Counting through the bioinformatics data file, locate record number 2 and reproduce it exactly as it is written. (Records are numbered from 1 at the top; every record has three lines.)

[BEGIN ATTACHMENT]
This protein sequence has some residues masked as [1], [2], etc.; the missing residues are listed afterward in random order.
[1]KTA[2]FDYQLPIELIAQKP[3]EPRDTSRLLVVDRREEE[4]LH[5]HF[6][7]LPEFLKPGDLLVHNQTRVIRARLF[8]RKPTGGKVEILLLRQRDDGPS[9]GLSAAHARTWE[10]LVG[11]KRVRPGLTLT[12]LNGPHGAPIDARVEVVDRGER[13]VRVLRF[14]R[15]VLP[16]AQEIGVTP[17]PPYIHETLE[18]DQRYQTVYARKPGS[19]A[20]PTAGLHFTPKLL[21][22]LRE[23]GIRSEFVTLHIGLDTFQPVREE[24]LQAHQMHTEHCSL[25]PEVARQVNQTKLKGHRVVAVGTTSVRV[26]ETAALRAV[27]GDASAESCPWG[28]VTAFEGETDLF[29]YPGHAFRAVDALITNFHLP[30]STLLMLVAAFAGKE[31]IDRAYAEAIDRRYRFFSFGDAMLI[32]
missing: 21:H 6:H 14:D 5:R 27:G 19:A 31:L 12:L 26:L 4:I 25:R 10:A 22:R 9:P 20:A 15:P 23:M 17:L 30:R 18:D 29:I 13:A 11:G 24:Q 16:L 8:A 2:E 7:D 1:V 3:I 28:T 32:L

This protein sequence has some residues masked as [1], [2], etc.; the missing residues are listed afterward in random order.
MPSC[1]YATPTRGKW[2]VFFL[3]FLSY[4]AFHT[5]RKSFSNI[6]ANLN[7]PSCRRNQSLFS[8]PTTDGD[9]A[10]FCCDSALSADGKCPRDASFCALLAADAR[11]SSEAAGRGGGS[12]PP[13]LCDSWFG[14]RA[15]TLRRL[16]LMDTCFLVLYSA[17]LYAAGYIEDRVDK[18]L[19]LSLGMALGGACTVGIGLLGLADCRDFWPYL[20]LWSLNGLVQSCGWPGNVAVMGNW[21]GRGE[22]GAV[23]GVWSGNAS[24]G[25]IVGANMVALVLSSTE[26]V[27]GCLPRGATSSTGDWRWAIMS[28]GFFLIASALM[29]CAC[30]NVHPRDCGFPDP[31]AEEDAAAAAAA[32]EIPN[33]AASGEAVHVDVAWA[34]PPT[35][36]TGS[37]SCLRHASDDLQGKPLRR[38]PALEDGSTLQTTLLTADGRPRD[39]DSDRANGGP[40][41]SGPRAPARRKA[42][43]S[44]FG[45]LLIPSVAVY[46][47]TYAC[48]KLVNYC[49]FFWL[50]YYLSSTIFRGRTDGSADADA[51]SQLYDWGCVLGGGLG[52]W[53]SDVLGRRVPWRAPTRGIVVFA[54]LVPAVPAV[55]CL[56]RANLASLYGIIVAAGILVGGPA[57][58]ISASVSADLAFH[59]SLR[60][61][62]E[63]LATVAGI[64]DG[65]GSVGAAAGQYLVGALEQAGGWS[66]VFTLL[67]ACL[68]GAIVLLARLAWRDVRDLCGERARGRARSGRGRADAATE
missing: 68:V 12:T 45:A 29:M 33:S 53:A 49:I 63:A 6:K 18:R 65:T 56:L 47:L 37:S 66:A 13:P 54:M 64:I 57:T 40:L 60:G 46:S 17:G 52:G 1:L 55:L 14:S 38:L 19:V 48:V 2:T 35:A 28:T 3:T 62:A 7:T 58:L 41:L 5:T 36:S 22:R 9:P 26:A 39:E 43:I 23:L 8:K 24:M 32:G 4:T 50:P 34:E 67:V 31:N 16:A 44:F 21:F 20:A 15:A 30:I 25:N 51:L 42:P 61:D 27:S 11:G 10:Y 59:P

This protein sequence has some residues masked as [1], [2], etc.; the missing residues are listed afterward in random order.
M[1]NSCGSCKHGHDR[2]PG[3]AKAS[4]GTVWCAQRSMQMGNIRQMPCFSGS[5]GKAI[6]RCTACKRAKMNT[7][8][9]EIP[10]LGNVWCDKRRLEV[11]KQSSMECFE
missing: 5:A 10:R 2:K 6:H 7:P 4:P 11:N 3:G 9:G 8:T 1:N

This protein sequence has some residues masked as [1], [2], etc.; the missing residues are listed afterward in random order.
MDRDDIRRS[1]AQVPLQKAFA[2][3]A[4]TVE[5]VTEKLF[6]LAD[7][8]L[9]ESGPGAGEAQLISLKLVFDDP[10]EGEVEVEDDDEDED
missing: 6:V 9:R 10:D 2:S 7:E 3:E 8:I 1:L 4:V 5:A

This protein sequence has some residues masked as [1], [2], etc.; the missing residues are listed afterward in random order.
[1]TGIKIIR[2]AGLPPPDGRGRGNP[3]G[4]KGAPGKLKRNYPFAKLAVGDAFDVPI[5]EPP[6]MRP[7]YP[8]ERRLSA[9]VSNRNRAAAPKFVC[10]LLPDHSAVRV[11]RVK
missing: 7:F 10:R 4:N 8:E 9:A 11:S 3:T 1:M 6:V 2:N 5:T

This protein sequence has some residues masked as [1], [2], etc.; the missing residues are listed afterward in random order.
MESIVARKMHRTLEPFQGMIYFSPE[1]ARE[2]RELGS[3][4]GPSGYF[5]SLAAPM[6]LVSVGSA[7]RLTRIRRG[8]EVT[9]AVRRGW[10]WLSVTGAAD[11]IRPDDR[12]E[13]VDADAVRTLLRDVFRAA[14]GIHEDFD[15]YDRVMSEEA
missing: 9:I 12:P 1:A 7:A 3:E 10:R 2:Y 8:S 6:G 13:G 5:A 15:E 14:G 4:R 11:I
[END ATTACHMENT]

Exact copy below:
This protein sequence has some residues masked as [1], [2], etc.; the missing residues are listed afterward in random order.
MPSC[1]YATPTRGKW[2]VFFL[3]FLSY[4]AFHT[5]RKSFSNI[6]ANLN[7]PSCRRNQSLFS[8]PTTDGD[9]A[10]FCCDSALSADGKCPRDASFCALLAADAR[11]SSEAAGRGGGS[12]PP[13]LCDSWFG[14]RA[15]TLRRL[16]LMDTCFLVLYSA[17]LYAAGYIEDRVDK[18]L[19]LSLGMALGGACTVGIGLLGLADCRDFWPYL[20]LWSLNGLVQSCGWPGNVAVMGNW[21]GRGE[22]GAV[23]GVWSGNAS[24]G[25]IVGANMVALVLSSTE[26]V[27]GCLPRGATSSTGDWRWAIMS[28]GFFLIASALM[29]CAC[30]NVHPRDCGFPDP[31]AEEDAAAAAAA[32]EIPN[33]AASGEAVHVDVAWA[34]PPT[35][36]TGS[37]SCLRHASDDLQGKPLRR[38]PALEDGSTLQTTLLTADGRPRD[39]DSDRANGGP[40][41]SGPRAPARRKA[42][43]S[44]FG[45]LLIPSVAVY[46][47]TYAC[48]KLVNYC[49]FFWL[50]YYLSSTIFRGRTDGSADADA[51]SQLYDWGCVLGGGLG[52]W[53]SDVLGRRVPWRAPTRGIVVFA[54]LVPAVPAV[55]CL[56]RANLASLYGIIVAAGILVGGPA[57][58]ISASVSADLAFH[59]SLR[60][61][62]E[63]LATVAGI[64]DG[65]GSVGAAAGQYLVGALEQAGGWS[66]VFTLL[67]ACL[68]GAIVLLARLAWRDVRDLCGERARGRARSGRGRADAATE
missing: 68:V 12:T 45:A 29:M 33:S 53:A 49:I 63:A 6:K 18:R 65:T 56:L 47:L 37:S 66:A 13:P 54:M 64:I 57:T 40:L 60:G 46:S 17:G 52:G 1:L 55:L 14:S 38:L 19:V 48:V 2:T 35:A 28:T 3:T 62:A 7:T 58:L 41:L 5:T 36:S 22:R 9:P 26:A 39:E 43:I 23:L 8:K 24:M 32:G 4:T 50:P 34:E 67:V 31:N 16:A 44:F 21:F 20:A 15:A 30:I 25:N 51:L 42:P 61:D 27:S 11:G 10:Y 59:P